Sunday, October 28, 2012

Being A Public Company: It All Starts With Crisis Management

Whether you are public or plan on going public, perception management and crisis management rule. It happens to the best of companies: business is booming one day, and the next an employee can become embroiled in a scandal or one of the company's products can cause harm to a consumer or the environment, sparking a public relations nightmare.

However, you can reduce the negative impact by following these 15 steps:

1. Be Prepared for a PR Crisis. Anticipate the questions you would most fear and create answers for them ahead of time.

2. Prevent a PR Crisis. Preferable to responding to a PR crisis is averting one in the first place. Examine your company's vulnerabilities from all angles and take measures to eliminate or alleviate them.

3. Respond Fast. You have 48 hours to turn around a PR crisis.

4. Adopt a Journalist's Attitude. The best way to avoid being skewered in the media is act like you're a member of the media. Be skeptical and look for facts.

5. Leave No Room for Doubt. Be intentional in what you do and don't say. Don't leave room for interpretation.

6. Keep in Touch With Staff. Speak to your employees before talking to the press or public. Let them know how to handle any questions they are asked.

7. Contact the Affected. Call or personally visit anyone negatively affected by the actions of your company.

8. Assign Responsibilities. During a crisis, assign each employee, department or team a task geared toward solving the underlying problem and/or improving public perception.

9. Look for Outside Assistance. Seek an outsider's perspective for insights without bias. Find an experienced, trustworthy advisor. Consider hiring a PR professional.

10. View the Crisis as an Opportunity. The saying, "there's no such thing as bad publicity" contains an element of truth. Now that your company is in the public eye, you have a chance to focus on your products and/or services. Don't squander the opportunity.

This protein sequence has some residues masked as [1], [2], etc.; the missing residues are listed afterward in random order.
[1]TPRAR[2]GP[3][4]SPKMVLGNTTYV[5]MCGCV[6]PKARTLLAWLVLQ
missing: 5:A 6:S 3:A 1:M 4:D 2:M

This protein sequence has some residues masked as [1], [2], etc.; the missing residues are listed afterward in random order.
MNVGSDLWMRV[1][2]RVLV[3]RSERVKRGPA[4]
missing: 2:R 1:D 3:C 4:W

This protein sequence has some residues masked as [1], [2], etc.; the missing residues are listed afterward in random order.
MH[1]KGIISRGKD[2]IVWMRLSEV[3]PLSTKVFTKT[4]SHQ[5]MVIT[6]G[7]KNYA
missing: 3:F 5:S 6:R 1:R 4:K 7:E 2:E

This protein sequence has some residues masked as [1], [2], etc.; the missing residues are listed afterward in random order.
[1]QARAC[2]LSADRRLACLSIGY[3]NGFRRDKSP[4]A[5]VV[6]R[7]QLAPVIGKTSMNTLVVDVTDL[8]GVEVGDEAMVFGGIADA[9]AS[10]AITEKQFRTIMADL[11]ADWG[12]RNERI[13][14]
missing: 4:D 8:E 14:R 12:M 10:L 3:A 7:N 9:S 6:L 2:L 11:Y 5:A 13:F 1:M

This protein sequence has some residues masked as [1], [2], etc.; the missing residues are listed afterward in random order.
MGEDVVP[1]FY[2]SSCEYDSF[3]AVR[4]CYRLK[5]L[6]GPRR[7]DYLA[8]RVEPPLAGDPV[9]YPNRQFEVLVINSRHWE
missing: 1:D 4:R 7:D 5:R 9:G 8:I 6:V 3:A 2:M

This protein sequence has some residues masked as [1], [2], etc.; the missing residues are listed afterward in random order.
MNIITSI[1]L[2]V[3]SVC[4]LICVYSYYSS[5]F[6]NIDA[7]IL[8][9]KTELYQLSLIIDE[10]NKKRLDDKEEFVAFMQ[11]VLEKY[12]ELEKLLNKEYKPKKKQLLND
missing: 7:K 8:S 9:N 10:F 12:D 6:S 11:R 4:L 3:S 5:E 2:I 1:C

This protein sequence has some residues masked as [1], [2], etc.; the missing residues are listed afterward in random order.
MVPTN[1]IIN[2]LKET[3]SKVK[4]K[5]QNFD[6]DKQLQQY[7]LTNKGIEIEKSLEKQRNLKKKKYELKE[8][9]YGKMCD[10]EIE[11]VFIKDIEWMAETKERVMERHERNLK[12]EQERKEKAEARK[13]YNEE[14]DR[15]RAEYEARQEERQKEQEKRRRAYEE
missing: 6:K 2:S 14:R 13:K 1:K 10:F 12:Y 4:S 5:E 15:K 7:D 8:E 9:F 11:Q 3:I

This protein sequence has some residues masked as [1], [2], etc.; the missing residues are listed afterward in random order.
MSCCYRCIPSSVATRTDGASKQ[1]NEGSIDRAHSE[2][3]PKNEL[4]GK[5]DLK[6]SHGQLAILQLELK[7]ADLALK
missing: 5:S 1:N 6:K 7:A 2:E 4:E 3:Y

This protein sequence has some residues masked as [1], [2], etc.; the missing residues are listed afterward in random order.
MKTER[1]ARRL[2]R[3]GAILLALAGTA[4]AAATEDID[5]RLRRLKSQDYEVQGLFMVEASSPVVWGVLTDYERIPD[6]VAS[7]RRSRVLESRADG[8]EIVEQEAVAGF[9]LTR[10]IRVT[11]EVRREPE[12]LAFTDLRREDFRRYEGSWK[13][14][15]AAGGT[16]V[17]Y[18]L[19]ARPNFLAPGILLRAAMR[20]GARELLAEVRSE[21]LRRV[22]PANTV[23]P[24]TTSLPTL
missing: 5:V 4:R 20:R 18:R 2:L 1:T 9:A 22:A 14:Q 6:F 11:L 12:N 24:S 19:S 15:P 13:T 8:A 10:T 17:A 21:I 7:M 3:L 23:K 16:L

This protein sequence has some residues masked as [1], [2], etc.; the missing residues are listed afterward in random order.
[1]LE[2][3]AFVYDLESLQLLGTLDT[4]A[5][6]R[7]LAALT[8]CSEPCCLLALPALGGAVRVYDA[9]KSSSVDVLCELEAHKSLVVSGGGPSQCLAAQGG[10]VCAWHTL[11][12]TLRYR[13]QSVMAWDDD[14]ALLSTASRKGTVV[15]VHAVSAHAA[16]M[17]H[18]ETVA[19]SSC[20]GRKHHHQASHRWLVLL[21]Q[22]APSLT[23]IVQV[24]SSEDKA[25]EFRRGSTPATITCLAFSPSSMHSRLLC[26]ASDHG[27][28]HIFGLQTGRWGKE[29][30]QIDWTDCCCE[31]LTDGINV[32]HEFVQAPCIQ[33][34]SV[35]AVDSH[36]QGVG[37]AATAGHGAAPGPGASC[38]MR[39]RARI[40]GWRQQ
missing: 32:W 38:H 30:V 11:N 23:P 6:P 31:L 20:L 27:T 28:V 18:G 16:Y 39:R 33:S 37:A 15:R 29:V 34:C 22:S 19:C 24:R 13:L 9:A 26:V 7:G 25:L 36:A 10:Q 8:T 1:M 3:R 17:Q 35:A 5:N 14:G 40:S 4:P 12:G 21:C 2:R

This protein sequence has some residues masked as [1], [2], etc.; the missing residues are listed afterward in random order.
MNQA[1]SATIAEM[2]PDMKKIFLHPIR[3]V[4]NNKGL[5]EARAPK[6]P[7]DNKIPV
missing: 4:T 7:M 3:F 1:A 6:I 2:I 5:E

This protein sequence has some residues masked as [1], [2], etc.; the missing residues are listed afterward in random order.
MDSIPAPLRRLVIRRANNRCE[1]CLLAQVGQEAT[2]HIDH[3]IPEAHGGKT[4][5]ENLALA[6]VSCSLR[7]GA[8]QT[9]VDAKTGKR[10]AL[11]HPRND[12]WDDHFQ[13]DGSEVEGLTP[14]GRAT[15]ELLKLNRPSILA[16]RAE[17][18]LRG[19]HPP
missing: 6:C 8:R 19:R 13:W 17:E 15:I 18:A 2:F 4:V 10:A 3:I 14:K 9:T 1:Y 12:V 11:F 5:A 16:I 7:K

11. Avoid "No Comment." Answering questions with "no comment" annoys the press and causes you to sound defensive and suspect to the public. It is better to say, "I don't have an answer for you at this time, but will find out and get back to you as soon as possible," or "we're still looking into that."

12. Know Your Company's Past. Look into your company's record to discover other crises it has faced, as well as outcomes. This will prepare you for communicating with the media as well as help any attorneys or PR professionals with whom you are working.

13. Reassure. Tell the public how the company will ensure that whatever caused the crisis won't happen again and how the company intends to make amends. This paves the way for forgiveness from the public.

14. Media Training. Before a crisis occurs, make sure you and your staff undergo media training.

15. Create a Crisis Response Plan. Create a plan, appoint employees to a Crisis Response Team, and meet regularly to update the plan as needed.

James Scott is the CEO of Princeton Corporate Solutions, a corporate globalization and political strategies firm, PCS offers a unique blend of think tank, corporate and governmental communication strategies to expedite the facilitation of long lasting relationship building in these necessary sectors. James Scott is a member of Chatham House, Aspen Institute and Manhattan Institute

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